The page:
Native bee species could be wiped out
Native bee species could be ‘wiped out’ as Asian hornets spread across UK, conservationists warn
Experts sound alarm over increased frequency of sightings from Yorkshire to Cornwall
Britain’s native bee species face being “wiped out” by a “highly aggressive” Asian hornet, conservationists have warned after the invasive insect was spotted in two locations at opposite ends of the country.
The honey bee-killing Asian hornet, which is believed to have first arrived in Europe on crates imported from China to France in 2004, has been confirmed at locations in Liskeard, Cornwall and Hull.
The creature, which is smaller than the UK’s native hornet, poses no greater risk to humans than the humble wasp, but feasts on honey bees and is capable of killing around 50 a day.
Paul Hetherington, of invertebrate conservation group Buglife, warned that the increased frequency of recent Asian hornet sightings was “very concerning”, both for the bees and people whose livelihoods depended on them.
“Our big worry is how they will impact on wild bees in this country,”
“The frequency of them being found is definitely on the increase. We have a few species that are now getting very rare, and each Asian hornet can eat 50 bees in a day. You could see species wiped out.”
During September the number of hornets in a nest can reach a peak, increasing the chances members of the public will spot them.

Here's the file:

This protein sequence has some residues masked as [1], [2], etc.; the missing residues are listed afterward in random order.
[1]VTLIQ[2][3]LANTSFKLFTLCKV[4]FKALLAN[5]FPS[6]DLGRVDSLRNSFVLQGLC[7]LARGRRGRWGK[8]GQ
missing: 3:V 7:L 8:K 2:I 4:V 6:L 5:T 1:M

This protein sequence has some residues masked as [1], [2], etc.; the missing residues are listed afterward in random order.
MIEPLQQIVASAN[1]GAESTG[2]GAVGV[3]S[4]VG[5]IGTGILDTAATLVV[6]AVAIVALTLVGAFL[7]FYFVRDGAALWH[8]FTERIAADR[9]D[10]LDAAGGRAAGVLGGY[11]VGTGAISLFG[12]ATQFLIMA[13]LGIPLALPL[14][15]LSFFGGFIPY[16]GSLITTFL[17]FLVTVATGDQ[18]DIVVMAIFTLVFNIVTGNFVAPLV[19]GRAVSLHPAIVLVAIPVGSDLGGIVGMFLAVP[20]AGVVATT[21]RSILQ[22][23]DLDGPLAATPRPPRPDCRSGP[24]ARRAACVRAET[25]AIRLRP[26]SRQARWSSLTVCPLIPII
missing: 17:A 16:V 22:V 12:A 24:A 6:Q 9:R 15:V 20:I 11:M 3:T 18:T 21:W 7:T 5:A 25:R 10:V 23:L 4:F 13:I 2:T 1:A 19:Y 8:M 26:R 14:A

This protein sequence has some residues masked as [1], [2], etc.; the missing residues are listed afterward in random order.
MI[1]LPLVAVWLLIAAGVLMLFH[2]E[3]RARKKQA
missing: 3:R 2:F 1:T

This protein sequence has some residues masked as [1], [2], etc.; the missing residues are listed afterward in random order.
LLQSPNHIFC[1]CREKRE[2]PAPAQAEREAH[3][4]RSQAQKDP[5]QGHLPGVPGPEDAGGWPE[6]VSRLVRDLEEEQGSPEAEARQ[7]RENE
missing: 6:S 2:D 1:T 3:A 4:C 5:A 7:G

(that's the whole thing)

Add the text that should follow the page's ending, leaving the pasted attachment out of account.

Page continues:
Asian hornets were first spotted in Britain in Gloucestershire in 2016. Subsequent sightings were reported in Devon, Cornwall and the Channel Islands. But the frequency and northerly spread of the insects has caused alarm.
Mr Hetherington said the sighting of Asian hornets in east Yorkshire was particularly surprising, and that the insect may have been imported directly into the UK from abroad as it would struggle to establish itself that far north on its own.
He warned warmer temperatures in Britain due to climate change would “make the country more hospitable”, but said invasive species had long been a problem for the UK.
Until now, a single Asian hornet seen in Lancashire was the most northerly sighting of the insect in the UK.
Nicola Spence, deputy director for plant and bee health at the Department for Environment, Food and Rural Affairs, said: “These sightings in Liskeard and Hull underline the need to remain vigilant.
“I want to encourage people to look out for any Asian hornet nests and if you think you’ve spotted one, please report your sighting through the Asian hornet app or online.
“While the Asian Hornet poses no greater risk to human health than a bee, we recognise the damage they can cause to honey bee colonies.”
Asian hornets have a dark brown or black velvety body, a dark abdomen and yellow tipped legs. They are described by the government-linked GB non-native species secretariat as a “highly aggressive predator of native insects”.
The government has promised to cover the cost of removing the insects from private land.
Asian hornets are not the only invasive species to colonise the UK. The horse-chestnut leaf miner arrived from Macedonia in the 1980s, joined around a decade later by the harlequin ladybird, a native of Japan.
A variety of non-native aquatic species have also settled in the UK, including the Eastern European demon shrimp and the zebra mussel, which arrived 200 years ago from the Caspian Sea